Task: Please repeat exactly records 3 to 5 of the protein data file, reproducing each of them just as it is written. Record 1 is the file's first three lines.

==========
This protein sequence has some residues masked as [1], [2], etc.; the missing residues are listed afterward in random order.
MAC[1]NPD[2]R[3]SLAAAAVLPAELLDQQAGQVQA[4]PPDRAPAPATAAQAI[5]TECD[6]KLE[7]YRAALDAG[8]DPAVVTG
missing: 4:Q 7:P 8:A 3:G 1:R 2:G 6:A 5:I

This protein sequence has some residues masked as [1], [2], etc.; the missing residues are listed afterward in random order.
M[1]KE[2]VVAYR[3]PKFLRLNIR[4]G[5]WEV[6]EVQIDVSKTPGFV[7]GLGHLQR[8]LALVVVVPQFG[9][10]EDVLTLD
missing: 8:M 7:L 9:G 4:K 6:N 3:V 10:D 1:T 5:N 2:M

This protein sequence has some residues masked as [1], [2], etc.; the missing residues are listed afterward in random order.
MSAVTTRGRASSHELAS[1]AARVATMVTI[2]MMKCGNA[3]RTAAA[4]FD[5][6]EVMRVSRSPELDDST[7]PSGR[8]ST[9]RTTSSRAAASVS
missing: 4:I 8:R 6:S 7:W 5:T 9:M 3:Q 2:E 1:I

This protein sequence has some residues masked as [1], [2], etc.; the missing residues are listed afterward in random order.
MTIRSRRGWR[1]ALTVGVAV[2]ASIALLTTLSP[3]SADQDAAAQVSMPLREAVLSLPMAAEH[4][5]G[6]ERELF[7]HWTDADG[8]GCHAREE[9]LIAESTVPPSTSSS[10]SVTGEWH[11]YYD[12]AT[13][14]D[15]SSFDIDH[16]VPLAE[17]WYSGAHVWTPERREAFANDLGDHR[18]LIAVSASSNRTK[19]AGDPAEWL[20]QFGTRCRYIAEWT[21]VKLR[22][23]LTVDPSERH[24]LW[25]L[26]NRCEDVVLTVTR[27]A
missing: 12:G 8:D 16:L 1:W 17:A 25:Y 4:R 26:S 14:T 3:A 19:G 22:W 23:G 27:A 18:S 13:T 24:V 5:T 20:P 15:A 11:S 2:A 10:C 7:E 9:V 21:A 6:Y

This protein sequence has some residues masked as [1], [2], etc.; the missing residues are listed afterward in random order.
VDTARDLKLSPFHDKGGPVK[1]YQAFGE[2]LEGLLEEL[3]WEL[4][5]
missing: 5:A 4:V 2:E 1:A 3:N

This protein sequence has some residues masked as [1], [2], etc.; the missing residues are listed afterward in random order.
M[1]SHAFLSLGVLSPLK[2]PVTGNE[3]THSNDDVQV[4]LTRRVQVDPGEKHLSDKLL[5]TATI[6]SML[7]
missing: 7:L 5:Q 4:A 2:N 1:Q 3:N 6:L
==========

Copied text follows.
This protein sequence has some residues masked as [1], [2], etc.; the missing residues are listed afterward in random order.
MSAVTTRGRASSHELAS[1]AARVATMVTI[2]MMKCGNA[3]RTAAA[4]FD[5][6]EVMRVSRSPELDDST[7]PSGR[8]ST[9]RTTSSRAAASVS
missing: 4:I 8:R 6:S 7:W 5:T 9:M 3:Q 2:E 1:I

This protein sequence has some residues masked as [1], [2], etc.; the missing residues are listed afterward in random order.
MTIRSRRGWR[1]ALTVGVAV[2]ASIALLTTLSP[3]SADQDAAAQVSMPLREAVLSLPMAAEH[4][5]G[6]ERELF[7]HWTDADG[8]GCHAREE[9]LIAESTVPPSTSSS[10]SVTGEWH[11]YYD[12]AT[13][14]D[15]SSFDIDH[16]VPLAE[17]WYSGAHVWTPERREAFANDLGDHR[18]LIAVSASSNRTK[19]AGDPAEWL[20]QFGTRCRYIAEWT[21]VKLR[22][23]LTVDPSERH[24]LW[25]L[26]NRCEDVVLTVTR[27]A
missing: 12:G 8:D 16:L 1:W 17:A 25:Y 4:R 26:S 14:T 3:A 19:G 22:W 23:G 27:A 18:S 13:T 24:V 5:T 20:P 15:A 11:S 2:A 10:C 7:E 9:V 21:A 6:Y

This protein sequence has some residues masked as [1], [2], etc.; the missing residues are listed afterward in random order.
VDTARDLKLSPFHDKGGPVK[1]YQAFGE[2]LEGLLEEL[3]WEL[4][5]
missing: 5:A 4:V 2:E 1:A 3:N